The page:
Located a great article describing LAG and LACP from Exciting IP
LAG – Link Aggregation Groups
Link Aggregation Groups (LAG) and Link Aggregation Control Protocol (LACP) are methods to provide more than one link between two switches and automate its configuration and maintenance, respectively. Let us look at why LAG/LACP are required and their advantages, in this article.
To connect two switches, we use a cable to connect two physical ports (one in each of the switches) and configure them as a trunk. But a single trunk has bandwidth limitations. We can use stacking to obtain higher bandwidth, but stacking is mostly proprietary and supports a limited distance. In order to obtain high-bandwidth trunk lines between two switches (or two devices), we can use LAG – Link Aggregation Group.
LAG is a process of inter-connecting two switches with two or more links between them (or between a switch and a server), so that multiple links are combined into one bigger virtual link that can carry a higher (combined) bandwidth. All these multiple links participating in a Link Aggregation Group act like a single large (virtual) link.
If two switches support 1 GE ports, multiple ports from one switch can be connected to multiple ports in another switch to provide high-bandwidth connections (2 GE, 3 GE, etc) between the switches.
A practical situation to consider: If two switches are connected to each other with a bandwidth of 1 GE and the network administrator feels that it is insufficient, they can either buy another switch with 10 GE trunk support (hardware upgrade, more expensive) or just connect multiple ports between these two switches and configure them as a Link Aggregation Group. This approach is not only inexpensive (doesn’t require hardware upgrades), but also allows a granular upgrade of interconnect bandwidth between the two switches.
LAG is also used for increasing link reliability. Since multiple links connect two devices, even if one fails the other links keep carrying the information and the traffic on the failed link is also transferred to them. That way, loss of a single link between two switches doesn’t stop the communication between them. Multiple links participating in a LAG can also load-balance the traffic between them so that traffic is evenly distributed.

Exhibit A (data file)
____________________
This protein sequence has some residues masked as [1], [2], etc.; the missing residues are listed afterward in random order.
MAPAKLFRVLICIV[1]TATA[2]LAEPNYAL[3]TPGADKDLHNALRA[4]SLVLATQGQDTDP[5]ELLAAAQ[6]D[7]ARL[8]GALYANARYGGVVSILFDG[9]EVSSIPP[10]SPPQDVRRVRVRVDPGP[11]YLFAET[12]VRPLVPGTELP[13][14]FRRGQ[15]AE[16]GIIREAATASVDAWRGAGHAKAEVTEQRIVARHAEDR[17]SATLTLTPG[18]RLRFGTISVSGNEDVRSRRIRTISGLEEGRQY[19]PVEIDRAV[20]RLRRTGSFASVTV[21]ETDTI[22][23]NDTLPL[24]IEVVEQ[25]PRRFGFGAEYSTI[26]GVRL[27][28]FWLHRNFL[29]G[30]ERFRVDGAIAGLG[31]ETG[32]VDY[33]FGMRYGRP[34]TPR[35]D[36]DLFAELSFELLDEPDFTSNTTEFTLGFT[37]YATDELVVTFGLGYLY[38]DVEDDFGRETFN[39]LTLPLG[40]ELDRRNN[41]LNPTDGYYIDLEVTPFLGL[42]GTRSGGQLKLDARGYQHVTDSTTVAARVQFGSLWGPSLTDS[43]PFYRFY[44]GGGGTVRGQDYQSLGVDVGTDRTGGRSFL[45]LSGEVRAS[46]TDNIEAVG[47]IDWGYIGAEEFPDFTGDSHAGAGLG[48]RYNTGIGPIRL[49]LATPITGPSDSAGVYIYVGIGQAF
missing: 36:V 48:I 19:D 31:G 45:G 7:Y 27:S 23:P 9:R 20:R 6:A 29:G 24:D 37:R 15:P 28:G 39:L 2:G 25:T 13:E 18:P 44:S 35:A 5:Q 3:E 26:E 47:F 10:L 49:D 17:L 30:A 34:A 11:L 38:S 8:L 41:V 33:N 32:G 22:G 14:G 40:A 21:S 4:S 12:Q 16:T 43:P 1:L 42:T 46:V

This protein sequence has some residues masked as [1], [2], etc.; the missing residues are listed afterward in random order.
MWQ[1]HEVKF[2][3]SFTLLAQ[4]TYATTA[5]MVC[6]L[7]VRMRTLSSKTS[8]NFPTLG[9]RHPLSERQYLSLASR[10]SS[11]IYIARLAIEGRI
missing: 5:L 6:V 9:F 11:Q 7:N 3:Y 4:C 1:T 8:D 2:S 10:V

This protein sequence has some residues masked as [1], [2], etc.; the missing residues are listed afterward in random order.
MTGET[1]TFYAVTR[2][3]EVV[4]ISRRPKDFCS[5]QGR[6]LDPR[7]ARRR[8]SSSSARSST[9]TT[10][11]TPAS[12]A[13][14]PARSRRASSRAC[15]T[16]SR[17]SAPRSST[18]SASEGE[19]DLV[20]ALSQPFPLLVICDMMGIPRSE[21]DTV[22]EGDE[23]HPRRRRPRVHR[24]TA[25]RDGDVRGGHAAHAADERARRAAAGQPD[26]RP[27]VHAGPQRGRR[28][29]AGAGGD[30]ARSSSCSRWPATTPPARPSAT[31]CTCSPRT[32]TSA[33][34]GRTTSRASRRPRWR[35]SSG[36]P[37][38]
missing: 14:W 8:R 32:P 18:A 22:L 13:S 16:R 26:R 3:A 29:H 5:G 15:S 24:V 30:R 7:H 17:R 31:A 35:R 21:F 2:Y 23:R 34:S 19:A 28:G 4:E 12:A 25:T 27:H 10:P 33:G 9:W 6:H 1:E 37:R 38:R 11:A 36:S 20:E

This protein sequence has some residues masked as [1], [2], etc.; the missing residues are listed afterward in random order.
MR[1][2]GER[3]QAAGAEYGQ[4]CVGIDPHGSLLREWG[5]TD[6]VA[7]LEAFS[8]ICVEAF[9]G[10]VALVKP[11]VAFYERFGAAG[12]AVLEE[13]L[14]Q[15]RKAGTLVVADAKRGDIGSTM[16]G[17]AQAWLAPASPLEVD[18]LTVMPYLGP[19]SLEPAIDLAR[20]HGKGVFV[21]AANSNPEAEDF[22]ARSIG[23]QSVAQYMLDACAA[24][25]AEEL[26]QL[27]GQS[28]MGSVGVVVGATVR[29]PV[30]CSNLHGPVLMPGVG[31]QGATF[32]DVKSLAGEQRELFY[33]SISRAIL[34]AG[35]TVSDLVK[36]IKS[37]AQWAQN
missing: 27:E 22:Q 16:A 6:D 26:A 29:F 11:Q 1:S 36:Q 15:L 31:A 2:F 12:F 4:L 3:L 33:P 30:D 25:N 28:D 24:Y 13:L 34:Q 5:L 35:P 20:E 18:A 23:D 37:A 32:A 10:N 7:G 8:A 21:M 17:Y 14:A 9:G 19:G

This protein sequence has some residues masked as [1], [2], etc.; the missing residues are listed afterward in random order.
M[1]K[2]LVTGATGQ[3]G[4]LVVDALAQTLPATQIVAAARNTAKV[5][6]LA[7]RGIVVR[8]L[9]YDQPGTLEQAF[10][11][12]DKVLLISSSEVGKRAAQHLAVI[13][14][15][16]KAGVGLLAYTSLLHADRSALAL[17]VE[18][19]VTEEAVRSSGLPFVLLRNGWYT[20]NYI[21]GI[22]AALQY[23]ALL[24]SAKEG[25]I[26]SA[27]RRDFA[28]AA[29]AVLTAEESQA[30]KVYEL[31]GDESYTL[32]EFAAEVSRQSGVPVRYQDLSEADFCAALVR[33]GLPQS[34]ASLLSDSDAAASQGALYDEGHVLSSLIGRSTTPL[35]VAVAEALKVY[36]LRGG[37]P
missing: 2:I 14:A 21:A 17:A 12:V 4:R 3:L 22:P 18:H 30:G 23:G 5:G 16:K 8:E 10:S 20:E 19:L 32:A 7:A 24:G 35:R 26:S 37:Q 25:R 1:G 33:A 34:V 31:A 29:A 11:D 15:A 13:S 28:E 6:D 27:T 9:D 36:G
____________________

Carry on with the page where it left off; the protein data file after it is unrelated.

The number of links that can combine to form a larger link between two devices is generally restricted by the hardware vendor. LAG is a static protocol and needs to be configured individually for each pair of physical ports. LAG is a standard.
LACP – Link Aggregation Control Protocol
LACP is similar to LAG, where multiple ports/links between two switches combine to provide higher bandwidth links between them. Additionally, ports that are LACP enabled can automatically configure themselves into trunk groups, without any manual configuration/intervention.
The main purpose of LACP is to automatically add/delete individual links to the aggregate bundle, while adding new links and also after recovering from link failures. LACP can monitor to verify if all the links are connected to the right group. Basically, LACP helps automate the configuration and maintenance of LAG’s.
LACP is a dynamic protocol. It is sufficient if multiple ports on various devices are LACP enabled, once. LACP is a standard and hence LACP can be implemented between multi-vendor switches. LACP should be enabled on the trunk ports initially in order for both the participating switches/devices that support the standard, to use it. If there are more links (between two devices) than what is supported by the vendor for LACP, the additional links are placed in stand-by mode and activated automatically when a link fails.
Additional info (not from Exciting IP):
– LAG works well with FCOE
– Iscsi connectivity does not allow for both links to be used, it’s a passive active setup so you don’t get the bandwidth from both links combined. VMs will only use one link, unless you switch to FCOE (Fibre Channel Over Ethernet)